LaBeouf is just terrible in his crap.  We see him swing through trees with CGI monkeys, get hit in the groin by tree limbs, shout incoherently and then, after all of this, they have the inflated, bright-red BALLS to give him Indy’s hat!  GO TO ALL OF THE HELLS!!!  Fan rage about this movie is nothing fresh or clever, I know.  It has been documented, and repeated, and removed, and reported and perma-banned.  Yet, you will not find a sane, intelligent defender of this movie.  Still, if you do, against all odds, please make sure this person cannot procreate.  Do everything you can as the fate of humanity just may depend on a single makeshift sterilization.  


With all the rage I felt over the crushing of a childhood icon, I still found the Transformers sequels to actually be worse!  Worse than Indiana Jones 4, people!!!  The second film, Revenge of the Fallen, suffered delays due to a WGA strike, which forced Bay himself to ultimately touch up the remaining scenes in the unfinished script.  Needless to say, Bay is no Walt Whitman, and when his awful, awful additions were put to screen, it became almost unanimous that Michael Bay was a shoo-in for a Razzie.. and he got one!  In fact, Bay was nominated for a Razzie for his directorial work on all three Transformers films, but Revenge of the Fallen was the only one to win.  I’m not going to dwell too much on Revenge of the Fallen’s endless misogyny and racist “humor” as that has been well-covered in hundreds of reviews online, but Revenge of the Fallen deserves its title as the worst of three entirely awful films.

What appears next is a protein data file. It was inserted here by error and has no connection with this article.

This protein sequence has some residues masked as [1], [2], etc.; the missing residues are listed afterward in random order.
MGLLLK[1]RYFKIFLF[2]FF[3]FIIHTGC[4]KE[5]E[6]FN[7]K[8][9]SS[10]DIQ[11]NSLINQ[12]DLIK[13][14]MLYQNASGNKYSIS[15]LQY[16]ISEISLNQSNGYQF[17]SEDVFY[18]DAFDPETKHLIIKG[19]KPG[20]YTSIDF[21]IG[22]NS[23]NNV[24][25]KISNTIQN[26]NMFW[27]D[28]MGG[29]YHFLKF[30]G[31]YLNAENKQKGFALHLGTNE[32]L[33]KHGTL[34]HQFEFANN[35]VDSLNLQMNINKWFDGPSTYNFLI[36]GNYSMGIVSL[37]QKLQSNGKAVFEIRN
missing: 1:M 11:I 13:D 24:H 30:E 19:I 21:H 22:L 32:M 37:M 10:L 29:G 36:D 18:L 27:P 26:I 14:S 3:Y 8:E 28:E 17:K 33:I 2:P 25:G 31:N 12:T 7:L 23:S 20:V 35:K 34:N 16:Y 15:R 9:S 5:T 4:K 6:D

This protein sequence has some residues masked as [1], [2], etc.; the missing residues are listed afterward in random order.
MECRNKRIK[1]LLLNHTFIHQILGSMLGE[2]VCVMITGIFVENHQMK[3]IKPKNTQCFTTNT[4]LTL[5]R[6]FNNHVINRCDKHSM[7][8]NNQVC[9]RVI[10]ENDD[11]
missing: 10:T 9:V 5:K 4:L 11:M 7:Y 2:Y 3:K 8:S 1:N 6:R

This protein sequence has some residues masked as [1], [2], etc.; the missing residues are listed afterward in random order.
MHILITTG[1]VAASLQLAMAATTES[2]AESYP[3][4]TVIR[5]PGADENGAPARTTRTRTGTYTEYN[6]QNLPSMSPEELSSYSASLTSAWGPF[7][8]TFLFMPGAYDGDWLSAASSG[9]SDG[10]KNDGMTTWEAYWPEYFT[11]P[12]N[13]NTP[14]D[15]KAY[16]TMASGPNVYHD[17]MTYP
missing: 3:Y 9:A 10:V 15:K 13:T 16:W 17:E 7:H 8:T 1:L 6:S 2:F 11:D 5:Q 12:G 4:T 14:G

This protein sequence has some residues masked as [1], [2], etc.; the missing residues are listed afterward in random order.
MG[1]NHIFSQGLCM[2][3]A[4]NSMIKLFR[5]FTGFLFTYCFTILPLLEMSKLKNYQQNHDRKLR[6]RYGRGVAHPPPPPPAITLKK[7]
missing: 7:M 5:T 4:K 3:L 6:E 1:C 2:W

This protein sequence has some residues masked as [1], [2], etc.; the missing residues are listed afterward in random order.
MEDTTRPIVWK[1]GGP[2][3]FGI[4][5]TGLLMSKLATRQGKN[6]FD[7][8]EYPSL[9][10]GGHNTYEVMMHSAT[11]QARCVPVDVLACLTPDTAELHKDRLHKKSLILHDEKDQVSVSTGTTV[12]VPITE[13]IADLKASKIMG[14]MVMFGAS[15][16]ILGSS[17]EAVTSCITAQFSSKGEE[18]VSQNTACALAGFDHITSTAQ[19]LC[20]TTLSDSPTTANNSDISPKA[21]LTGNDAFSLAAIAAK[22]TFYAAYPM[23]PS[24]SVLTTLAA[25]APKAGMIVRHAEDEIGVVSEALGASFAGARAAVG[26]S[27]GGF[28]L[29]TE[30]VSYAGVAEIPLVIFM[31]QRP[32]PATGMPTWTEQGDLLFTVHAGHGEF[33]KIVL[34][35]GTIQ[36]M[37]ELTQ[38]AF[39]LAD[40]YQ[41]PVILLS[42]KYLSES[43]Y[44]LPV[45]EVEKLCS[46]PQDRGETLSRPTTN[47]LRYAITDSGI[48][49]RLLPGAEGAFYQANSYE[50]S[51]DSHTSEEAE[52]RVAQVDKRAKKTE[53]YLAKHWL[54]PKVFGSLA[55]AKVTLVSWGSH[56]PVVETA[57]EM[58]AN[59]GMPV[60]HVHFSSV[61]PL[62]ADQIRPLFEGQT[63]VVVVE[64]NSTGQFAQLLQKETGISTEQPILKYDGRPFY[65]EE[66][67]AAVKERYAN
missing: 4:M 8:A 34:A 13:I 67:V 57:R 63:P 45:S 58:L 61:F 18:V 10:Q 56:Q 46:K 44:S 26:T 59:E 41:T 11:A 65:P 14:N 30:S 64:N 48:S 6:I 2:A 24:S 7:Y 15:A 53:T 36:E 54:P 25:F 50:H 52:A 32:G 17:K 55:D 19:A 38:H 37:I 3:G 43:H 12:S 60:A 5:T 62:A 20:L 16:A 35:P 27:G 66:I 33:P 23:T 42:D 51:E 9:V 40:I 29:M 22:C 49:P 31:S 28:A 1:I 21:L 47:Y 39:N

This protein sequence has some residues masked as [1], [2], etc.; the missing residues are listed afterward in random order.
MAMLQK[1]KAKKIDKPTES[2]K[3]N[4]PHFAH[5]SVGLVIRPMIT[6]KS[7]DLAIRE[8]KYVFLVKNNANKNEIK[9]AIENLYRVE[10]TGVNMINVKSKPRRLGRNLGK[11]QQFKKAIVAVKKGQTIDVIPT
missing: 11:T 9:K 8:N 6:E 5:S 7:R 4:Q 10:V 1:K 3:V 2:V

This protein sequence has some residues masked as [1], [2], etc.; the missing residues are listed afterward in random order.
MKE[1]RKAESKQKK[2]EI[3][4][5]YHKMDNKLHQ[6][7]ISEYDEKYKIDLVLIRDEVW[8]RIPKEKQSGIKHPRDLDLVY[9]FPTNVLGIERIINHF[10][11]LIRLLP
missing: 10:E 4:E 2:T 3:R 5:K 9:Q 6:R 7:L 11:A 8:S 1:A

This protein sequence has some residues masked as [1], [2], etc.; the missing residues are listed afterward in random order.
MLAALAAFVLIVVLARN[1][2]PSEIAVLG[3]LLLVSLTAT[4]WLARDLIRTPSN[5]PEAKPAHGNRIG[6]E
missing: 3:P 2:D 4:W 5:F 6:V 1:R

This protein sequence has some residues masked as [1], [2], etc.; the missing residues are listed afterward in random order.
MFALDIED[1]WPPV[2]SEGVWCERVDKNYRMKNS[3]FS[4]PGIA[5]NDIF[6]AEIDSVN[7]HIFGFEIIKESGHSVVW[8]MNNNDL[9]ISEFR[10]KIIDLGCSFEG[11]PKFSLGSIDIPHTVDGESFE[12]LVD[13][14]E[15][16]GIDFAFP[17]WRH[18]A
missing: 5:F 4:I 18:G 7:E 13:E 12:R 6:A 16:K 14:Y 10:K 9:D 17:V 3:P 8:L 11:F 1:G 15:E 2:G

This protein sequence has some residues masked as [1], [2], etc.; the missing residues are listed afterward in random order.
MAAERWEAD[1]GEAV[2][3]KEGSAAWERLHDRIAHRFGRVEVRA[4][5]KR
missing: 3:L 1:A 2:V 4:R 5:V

Dark of the Moon followed shortly after and was met with equal derision from fans and critics, but, like its predecessors, it made money.  Dark of the Moon was not as bad as the other two, if only due to it cutting back somewhat on the sexism and racism and the recasting of the vacant Megan Fox with the still-bland-but-slightly-better Rosie Huntington-Whiteley.  The movie held on to Revenge of the Fallen’s co-writer Ehren Kruger but without Bay’s “additions” the screenplay was a little better.  It wasn’t good!  Not by a long shot! Cut me some slack, though, as I’m trying to dig a little gold nugget out of three turds here… it is not an easy or pleasant task.